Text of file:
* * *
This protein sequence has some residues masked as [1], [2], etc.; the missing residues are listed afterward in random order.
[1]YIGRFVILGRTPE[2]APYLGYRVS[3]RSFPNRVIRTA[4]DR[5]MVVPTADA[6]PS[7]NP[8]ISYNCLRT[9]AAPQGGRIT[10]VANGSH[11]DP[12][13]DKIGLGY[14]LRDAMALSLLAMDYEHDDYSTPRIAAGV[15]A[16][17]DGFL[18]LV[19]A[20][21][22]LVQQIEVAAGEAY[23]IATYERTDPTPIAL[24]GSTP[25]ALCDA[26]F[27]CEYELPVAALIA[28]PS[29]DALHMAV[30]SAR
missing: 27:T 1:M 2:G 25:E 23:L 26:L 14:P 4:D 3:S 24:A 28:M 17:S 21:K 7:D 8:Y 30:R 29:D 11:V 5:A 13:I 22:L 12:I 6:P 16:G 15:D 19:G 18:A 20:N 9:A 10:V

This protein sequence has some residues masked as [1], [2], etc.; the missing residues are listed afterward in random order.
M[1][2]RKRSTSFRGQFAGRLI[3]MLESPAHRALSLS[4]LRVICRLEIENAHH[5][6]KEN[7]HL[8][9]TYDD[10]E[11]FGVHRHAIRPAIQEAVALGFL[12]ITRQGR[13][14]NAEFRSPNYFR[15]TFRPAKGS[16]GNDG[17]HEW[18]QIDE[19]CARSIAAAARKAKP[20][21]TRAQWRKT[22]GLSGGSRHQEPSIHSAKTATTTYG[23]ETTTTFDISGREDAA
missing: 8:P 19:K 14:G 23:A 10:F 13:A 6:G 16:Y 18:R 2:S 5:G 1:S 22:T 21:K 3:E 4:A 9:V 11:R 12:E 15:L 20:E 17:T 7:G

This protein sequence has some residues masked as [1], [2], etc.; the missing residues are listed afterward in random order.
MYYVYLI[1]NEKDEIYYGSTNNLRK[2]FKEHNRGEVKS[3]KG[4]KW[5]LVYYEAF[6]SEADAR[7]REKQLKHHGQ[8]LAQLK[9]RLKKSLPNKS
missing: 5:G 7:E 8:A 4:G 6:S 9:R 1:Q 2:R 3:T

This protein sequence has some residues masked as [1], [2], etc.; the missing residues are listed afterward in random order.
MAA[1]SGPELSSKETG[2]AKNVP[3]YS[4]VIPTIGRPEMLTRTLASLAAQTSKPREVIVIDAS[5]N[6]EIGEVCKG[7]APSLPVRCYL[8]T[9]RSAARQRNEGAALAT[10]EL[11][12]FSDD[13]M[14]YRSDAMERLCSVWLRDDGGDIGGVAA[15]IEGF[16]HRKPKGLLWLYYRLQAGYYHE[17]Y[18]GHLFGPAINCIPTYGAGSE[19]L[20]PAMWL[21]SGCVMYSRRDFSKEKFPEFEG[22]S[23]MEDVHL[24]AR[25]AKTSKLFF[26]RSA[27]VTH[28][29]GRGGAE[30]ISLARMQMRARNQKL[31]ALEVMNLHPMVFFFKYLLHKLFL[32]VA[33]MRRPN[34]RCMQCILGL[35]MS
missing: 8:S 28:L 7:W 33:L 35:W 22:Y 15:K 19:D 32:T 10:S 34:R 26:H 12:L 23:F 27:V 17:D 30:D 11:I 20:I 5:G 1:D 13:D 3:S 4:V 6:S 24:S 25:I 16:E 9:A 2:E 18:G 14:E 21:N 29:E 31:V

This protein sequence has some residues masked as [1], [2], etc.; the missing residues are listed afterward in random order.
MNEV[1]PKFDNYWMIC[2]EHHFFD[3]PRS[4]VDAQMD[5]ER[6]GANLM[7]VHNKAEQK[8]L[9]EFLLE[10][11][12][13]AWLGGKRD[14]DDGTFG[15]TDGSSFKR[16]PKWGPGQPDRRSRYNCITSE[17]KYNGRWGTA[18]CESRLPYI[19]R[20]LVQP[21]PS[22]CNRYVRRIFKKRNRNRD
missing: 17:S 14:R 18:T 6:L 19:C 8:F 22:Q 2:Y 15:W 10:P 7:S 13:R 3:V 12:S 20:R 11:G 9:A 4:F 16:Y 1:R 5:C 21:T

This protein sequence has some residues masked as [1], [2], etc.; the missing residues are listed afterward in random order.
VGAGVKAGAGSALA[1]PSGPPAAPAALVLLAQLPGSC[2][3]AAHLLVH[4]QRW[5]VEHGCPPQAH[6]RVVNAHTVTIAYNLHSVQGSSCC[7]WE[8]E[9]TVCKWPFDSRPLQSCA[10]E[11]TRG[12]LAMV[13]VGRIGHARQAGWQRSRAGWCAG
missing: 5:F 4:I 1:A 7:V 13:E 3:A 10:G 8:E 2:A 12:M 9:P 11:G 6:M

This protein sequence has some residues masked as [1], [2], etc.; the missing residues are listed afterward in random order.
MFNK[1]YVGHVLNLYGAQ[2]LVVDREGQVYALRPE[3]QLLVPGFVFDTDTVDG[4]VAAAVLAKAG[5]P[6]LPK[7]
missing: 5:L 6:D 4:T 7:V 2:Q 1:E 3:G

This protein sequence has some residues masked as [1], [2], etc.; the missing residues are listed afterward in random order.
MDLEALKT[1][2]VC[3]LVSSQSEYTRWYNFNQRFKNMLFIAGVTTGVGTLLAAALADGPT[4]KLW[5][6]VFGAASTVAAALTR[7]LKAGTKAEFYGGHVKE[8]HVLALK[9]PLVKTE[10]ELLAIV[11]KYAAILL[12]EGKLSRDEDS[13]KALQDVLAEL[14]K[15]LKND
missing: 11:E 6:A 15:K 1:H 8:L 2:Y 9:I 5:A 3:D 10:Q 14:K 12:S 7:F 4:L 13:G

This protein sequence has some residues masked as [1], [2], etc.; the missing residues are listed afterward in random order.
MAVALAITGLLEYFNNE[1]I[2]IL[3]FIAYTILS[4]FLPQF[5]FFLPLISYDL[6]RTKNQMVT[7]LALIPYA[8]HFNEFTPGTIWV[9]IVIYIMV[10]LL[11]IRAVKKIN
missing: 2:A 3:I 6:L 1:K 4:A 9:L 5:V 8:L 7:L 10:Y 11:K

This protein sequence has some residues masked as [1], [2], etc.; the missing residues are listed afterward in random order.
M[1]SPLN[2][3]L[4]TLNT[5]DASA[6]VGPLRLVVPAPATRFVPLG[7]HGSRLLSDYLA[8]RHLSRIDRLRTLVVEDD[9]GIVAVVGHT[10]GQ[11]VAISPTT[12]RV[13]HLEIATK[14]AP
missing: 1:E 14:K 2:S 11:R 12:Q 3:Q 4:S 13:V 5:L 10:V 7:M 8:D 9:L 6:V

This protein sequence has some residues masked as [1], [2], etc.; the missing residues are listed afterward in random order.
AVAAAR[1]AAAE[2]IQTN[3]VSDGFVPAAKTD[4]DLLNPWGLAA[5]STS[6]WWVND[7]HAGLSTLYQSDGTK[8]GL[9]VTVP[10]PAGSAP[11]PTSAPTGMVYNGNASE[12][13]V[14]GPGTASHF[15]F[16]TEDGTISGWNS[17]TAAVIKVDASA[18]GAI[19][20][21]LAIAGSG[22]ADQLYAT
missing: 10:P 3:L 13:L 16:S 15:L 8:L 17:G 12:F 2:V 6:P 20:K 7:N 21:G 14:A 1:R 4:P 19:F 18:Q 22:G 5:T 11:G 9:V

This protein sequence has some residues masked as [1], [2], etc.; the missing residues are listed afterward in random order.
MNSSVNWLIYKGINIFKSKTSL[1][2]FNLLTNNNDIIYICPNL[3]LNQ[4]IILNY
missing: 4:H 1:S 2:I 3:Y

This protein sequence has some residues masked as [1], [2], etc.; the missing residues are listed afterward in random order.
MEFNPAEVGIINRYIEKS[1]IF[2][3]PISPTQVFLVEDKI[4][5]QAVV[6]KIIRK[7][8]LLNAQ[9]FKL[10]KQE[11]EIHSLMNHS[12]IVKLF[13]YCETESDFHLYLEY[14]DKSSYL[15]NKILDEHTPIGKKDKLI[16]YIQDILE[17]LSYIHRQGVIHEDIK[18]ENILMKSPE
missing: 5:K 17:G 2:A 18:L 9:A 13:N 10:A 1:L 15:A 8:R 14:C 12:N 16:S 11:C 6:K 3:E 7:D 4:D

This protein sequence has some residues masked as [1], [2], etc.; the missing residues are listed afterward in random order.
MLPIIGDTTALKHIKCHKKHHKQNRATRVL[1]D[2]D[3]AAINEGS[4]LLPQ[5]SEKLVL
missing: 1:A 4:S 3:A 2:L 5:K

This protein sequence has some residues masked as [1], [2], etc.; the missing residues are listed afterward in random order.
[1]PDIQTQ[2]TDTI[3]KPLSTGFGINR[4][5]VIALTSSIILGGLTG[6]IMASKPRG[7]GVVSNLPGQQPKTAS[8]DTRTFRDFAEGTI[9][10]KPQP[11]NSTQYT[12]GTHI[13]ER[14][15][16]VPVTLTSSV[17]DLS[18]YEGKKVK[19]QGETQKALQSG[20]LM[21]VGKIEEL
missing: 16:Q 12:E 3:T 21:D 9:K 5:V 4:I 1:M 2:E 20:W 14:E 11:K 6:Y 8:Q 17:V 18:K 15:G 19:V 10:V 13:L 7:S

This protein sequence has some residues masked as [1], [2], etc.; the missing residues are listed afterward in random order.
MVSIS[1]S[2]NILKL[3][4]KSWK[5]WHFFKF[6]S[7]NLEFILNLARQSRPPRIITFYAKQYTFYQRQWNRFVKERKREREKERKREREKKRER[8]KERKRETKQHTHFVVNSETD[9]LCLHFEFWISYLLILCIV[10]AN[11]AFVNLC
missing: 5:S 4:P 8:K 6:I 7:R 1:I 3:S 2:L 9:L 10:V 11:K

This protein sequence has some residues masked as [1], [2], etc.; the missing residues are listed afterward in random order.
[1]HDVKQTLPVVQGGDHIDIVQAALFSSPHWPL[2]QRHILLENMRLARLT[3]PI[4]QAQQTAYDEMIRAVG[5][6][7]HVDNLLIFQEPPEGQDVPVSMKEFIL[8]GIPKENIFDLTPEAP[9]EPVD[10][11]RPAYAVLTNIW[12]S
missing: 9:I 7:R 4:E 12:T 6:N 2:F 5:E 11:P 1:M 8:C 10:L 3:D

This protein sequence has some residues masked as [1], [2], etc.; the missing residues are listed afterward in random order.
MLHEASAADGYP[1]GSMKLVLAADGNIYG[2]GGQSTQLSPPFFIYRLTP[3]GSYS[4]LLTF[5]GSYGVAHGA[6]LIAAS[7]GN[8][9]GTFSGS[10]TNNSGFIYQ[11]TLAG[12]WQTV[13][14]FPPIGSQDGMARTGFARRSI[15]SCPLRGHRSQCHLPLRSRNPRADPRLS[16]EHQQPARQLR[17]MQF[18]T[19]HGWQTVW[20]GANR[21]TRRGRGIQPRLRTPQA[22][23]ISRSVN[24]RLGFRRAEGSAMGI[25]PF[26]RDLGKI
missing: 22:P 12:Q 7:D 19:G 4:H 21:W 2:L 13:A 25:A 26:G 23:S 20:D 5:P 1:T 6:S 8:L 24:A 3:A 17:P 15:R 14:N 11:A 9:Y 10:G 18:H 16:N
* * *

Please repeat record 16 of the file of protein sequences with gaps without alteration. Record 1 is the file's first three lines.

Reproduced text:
This protein sequence has some residues masked as [1], [2], etc.; the missing residues are listed afterward in random order.
MVSIS[1]S[2]NILKL[3][4]KSWK[5]WHFFKF[6]S[7]NLEFILNLARQSRPPRIITFYAKQYTFYQRQWNRFVKERKREREKERKREREKKRER[8]KERKRETKQHTHFVVNSETD[9]LCLHFEFWISYLLILCIV[10]AN[11]AFVNLC
missing: 5:S 4:P 8:K 6:I 7:R 1:I 3:S 2:L 9:L 10:V 11:K